-Kofi Annan, 2005
Posted by: spd rdr at September 22, 2005 12:48 AM
Feminism, lesbianism; it's all the same to me.
NOT that there's anything wrong widdat...I am, after all, just a lesbian trapped in a man's body.
(And what a man!)
Posted by: camojack at September 22, 2005 01:33 AM
I'm sorry. Perfect example of how differently the male and female brain work: I started with feminism. Of course, the burning of bras comes to mind almost immediately if you're my age.
I started off with a humorous idea of Feminism burning my nice new bra (I have a thing for lingerie), and then had to work backwards to figure out how that was going to happen. I wanted it to be funny, and the hilarious image of a pair of out-of-control, rambunctious, midlife breasts popped into my head, but I figured that needed toning down considering the audience.
I inserted 'rapidly-aging' (like I always do) to remind male readers that I'm older than Dirt and "Twins" so it was funny rather than explicit and figured it was more self-deprecatory in tone than titillating (pun fully intended). Believe me, I toned it down 3 times from the original text, but I'm afraid feminine vanity prevented me from typing in something as completely unappetizing like "my sagging, not-Penthouse-worthy mammary glands".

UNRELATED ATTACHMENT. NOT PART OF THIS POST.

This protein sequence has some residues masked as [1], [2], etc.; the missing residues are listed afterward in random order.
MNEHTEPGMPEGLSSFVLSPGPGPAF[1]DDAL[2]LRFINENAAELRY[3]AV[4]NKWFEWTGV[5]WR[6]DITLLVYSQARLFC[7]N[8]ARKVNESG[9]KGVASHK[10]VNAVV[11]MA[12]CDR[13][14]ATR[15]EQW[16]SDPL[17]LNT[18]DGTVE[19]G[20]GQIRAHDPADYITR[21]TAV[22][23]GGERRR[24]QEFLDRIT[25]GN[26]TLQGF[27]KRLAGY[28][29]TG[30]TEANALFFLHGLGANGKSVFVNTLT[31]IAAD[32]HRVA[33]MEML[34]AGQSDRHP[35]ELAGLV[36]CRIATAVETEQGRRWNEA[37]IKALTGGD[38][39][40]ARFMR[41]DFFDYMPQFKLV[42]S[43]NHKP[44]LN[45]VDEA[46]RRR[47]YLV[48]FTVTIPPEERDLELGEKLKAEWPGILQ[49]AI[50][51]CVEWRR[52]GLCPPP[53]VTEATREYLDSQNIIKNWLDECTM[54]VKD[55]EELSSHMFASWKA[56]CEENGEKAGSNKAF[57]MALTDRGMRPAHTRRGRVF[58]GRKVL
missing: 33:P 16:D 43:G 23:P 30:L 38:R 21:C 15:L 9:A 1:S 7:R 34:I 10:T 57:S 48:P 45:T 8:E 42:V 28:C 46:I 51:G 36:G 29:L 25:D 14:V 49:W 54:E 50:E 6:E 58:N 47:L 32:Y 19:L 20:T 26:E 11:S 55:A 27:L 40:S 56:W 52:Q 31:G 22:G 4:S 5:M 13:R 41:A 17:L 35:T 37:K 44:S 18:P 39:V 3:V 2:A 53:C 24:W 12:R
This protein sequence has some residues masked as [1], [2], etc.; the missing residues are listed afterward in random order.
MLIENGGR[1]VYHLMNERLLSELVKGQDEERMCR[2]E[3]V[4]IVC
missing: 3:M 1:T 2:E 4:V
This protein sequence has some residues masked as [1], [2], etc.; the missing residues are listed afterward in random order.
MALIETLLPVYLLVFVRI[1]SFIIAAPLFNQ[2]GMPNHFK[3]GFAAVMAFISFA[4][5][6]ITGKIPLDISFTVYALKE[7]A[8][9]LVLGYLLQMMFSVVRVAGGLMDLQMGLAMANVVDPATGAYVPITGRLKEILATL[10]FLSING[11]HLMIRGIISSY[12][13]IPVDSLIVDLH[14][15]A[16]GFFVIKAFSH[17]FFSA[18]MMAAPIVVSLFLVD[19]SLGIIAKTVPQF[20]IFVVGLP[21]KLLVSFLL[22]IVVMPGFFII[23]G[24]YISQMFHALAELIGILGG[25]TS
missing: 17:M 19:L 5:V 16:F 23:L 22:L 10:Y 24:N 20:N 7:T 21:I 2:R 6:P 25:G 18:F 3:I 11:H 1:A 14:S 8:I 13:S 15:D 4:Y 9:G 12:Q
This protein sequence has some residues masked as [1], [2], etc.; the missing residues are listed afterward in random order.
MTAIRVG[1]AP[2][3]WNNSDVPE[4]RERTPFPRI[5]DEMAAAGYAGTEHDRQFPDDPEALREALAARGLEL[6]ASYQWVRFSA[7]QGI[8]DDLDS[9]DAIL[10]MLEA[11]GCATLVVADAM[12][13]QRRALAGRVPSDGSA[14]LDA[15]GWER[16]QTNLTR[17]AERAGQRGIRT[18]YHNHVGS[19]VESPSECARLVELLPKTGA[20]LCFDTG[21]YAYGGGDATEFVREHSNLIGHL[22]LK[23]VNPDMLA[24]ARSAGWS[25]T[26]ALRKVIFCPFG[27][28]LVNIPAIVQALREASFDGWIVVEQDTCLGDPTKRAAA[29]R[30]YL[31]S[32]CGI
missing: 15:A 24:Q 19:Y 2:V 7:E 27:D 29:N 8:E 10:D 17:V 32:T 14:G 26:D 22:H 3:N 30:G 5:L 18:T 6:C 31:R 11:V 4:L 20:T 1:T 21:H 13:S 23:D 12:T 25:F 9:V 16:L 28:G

I guess I don't mind putting myself down, but I'm not going to put a stake through my own heart :)
Posted by: Cassandra at September 22, 2005 04:49 AM
And spd rdr knocks it outa the park...
He does tend to do that every now and then, when we can coax a serious comment out of him, doesn't he :)
The second part of your comment goes to the heart of my question. You posed the question in your first comment, something like "what competant woman would enter a K that was openly disadvantageous to her?", or words to that effect.